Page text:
Be courteous, pay attention to the road

Slow down. Don’t tailgate. Put your cell phone away.

Every Monday through Friday it takes me 10 minutes to get to work. Three miles, from Park Ave. in Buckley, to Wells Street in Enumclaw.

I begin with great care just coming out of our mobile home park, because of all the cars parked along Park Ave, right up to the entrance of the park. I cannot see cars coming from my right or left until I have crept very slowly out into the street. Yes, I have complained.

Next, I travel to the stop light to the intersection of 410 and Park Ave by Wally’s Drive in Diner. I dare not go immediately when the light turns green. Three out of five days a week a car or large truck will blow through the red light as though the laws do not apply to them. I would have died… in most instances. Stop lights mean nothing to some.

I can usually count on getting to work in 10 minutes. I’m always grateful to get there without injury.

On my way home at 5 p.m. is another story. Traffic is usually backed up three to four miles, bumper to bumper, stop and go, and the go is about five miles an hour. It takes me 25 to 35 or more minutes to get home.

Winter hours are the worst with blazing headlights searing through my rear window from a jacked-up truck, tailgating my bumper.

Of course cell-phone distracted driving laws do not seem to apply to these commuters. Looking in my rearview mirror I witness daily, people texting or talking on their phones. Two weeks ago the vehicle behind me held two teenage girls. Both driver and passenger had their heads tilted, while they ran their fingers through their hair, posed with pouty lips, while taking selfies of themselves. Yes, they each had a phone. It was like a selfie marathon. The driver made no attempt to hide her phone. All I could do was pump my breaks to get their attention so they wouldn’t rear end me. The selfie marathon went on from Enumclaw to the bridge over White River!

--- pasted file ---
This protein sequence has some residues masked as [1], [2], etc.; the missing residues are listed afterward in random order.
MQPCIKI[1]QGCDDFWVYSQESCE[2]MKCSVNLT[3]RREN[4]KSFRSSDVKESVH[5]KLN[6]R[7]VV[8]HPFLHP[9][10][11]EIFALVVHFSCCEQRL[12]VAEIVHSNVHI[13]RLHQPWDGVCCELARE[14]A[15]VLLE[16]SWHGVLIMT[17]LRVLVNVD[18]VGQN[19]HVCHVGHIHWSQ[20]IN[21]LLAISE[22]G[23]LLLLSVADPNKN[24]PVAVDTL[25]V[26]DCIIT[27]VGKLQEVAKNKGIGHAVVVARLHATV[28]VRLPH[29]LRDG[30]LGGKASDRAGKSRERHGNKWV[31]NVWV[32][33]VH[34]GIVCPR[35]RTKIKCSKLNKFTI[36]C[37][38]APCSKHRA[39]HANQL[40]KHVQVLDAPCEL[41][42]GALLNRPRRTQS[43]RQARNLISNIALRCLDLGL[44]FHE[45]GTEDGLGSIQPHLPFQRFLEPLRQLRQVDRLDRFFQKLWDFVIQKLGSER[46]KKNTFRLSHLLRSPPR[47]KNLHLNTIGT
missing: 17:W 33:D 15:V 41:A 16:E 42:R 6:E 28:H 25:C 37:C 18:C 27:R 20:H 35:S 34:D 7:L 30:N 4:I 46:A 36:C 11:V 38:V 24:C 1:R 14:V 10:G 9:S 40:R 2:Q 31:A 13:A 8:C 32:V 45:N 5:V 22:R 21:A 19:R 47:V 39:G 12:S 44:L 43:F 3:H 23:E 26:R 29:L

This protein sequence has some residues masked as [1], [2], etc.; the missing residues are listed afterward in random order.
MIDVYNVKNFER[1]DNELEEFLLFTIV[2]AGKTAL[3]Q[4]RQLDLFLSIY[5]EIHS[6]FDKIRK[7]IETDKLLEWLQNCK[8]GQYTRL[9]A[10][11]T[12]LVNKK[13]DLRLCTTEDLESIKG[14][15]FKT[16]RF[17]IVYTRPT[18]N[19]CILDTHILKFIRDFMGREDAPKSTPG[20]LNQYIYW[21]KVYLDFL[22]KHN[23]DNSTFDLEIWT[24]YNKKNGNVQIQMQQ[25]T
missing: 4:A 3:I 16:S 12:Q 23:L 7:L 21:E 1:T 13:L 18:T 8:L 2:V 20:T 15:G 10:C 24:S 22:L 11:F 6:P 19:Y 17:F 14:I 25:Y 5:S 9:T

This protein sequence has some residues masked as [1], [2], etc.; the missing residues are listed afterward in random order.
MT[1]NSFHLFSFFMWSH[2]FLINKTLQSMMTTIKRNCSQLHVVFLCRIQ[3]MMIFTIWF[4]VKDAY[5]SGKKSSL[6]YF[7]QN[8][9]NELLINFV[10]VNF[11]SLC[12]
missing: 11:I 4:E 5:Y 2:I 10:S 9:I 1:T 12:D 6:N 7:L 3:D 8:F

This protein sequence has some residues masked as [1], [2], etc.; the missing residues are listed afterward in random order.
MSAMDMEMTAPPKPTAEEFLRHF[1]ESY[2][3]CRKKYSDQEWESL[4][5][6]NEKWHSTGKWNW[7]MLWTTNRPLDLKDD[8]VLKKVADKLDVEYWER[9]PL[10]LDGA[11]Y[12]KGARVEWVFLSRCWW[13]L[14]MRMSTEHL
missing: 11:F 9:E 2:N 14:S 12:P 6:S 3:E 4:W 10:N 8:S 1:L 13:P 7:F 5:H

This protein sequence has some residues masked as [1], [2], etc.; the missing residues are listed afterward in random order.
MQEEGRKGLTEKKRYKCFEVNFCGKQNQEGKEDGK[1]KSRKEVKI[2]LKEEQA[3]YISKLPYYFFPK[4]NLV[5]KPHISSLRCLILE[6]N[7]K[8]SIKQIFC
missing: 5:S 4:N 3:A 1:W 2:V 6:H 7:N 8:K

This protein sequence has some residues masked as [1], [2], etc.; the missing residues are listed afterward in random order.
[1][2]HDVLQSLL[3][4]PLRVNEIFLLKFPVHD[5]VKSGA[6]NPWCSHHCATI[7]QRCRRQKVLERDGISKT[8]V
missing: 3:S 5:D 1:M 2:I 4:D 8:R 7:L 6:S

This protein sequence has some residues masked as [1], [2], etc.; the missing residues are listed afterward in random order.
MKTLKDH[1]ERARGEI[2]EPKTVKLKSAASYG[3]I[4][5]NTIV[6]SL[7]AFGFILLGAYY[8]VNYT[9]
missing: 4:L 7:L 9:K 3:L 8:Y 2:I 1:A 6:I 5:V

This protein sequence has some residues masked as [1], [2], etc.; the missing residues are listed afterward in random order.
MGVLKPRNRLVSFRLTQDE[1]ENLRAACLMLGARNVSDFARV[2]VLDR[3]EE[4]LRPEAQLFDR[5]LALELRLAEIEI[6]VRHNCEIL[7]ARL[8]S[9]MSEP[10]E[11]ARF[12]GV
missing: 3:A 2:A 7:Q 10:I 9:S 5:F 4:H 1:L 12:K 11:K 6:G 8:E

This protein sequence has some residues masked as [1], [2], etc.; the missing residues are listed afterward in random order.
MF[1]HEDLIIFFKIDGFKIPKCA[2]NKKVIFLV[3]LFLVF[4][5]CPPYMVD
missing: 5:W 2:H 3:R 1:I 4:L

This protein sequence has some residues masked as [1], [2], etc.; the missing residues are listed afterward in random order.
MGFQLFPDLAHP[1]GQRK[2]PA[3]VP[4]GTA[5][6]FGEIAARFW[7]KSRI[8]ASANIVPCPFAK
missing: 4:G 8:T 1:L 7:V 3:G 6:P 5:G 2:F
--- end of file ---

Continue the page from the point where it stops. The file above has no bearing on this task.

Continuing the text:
I am a very good driver. I do obey the laws. They are there to keep us safe, all of us. By the time I get home you can only imagine how I feel. I read that something like 18,000 vehicles travel this path daily. In a society filled with instant gratification, me, myself and I… I’d like to put out this message: Slow down. Don’t tailgate. Put your cell phone away. Pay attention. Think safety. Work together. Calm down. Please. We are all important. We all have families. We all have schedules. You are not exclusive. Laws apply to all of us to keep us all safe. I don’t care how big or jacked up your truck is, don’t make it an extension of your attitude.

Am I all alone in my feelings and observations? I hear improvements are on the way via smart traffic lights. We need smart drivers, too.

Trudy D’Armond

Buckley

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